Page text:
The Department of Labor (DOL) recently posted a news release outlining a suit they filed on a case relating to non-reinstatement of two employees by their employer. In this case the DOL cited retaliation against the two in violation of the non-retaliation provisions of the Occupational Safety and Health Act (OSHA).
Specifically, two employees in the dental field had been furloughed during the pandemic. Both employees were initially called back by the employer but asked what safety measures would be in place once clients and employees returned. The employer subsequently reinstated all employees but the two employees who asked about the safety measures. The OSHA investigation found that “the employer discriminated against the employees for exercising their rights under section 11 (c) of OSHA and for engaging in the protected activity of making a good faith health and safety complaint.”
From a monetary perspective, the suit requests damages, plus interest, for past and future wages and benefits lost due to the discharge, reimbursement of costs/expenses, compensatory damages, including emotional pain and distress, and exemplary or punitive damages. The article also refers to 24 other statutes protecting employees who report violations dependent on industry.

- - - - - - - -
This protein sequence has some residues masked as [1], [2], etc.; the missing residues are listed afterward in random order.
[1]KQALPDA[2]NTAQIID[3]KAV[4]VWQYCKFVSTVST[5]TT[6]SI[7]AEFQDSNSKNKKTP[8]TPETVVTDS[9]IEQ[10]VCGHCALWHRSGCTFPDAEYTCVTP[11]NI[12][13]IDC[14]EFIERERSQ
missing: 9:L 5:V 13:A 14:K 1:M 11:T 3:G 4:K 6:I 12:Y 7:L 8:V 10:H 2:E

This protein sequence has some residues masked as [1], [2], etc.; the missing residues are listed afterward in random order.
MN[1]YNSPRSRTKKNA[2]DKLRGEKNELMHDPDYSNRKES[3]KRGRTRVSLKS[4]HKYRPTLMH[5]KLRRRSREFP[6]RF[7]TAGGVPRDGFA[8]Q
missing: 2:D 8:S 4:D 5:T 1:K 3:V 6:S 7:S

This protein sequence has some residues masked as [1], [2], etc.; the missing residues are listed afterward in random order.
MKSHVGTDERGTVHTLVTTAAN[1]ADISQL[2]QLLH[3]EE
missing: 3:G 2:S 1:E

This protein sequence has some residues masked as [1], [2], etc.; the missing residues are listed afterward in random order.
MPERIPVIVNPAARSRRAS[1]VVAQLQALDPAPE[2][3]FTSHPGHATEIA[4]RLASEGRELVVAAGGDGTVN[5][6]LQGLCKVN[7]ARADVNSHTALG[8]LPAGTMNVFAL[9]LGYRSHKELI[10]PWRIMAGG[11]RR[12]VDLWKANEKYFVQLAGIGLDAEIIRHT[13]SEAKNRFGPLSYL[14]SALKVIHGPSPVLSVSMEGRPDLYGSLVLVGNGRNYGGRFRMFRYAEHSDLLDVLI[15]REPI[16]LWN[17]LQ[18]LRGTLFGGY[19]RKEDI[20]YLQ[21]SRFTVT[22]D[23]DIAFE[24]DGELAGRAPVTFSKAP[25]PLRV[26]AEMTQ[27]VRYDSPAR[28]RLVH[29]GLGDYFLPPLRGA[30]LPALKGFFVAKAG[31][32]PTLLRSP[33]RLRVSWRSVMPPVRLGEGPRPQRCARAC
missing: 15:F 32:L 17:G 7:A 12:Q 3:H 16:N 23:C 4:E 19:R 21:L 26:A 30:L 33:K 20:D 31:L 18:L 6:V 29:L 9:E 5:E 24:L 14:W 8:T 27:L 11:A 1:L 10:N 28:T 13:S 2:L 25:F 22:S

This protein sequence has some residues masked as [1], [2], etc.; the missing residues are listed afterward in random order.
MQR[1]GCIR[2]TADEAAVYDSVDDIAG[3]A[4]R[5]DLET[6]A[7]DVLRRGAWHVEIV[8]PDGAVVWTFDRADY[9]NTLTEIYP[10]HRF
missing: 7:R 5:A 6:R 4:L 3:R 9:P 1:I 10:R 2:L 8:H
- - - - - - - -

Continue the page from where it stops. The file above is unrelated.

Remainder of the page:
If you are a private employer and think your employees are not covered under whistleblower/non-retaliation protections because you are not covered under the federal law or the State of New Mexico Whistleblower Protection Act for public employees, think again.
Before taking action on an employee who has made a complaint or requested something from you as an employer which is an employee right under the law, contact your Human Resources Department. If you do not have a dedicated full-time HR Department, consider contacting us at Southwestern HR Consulting.
Written by | Magdalena Vigil-Tullar
HR Consultant | MBA, SPHR, SHRM-SCP, CLRP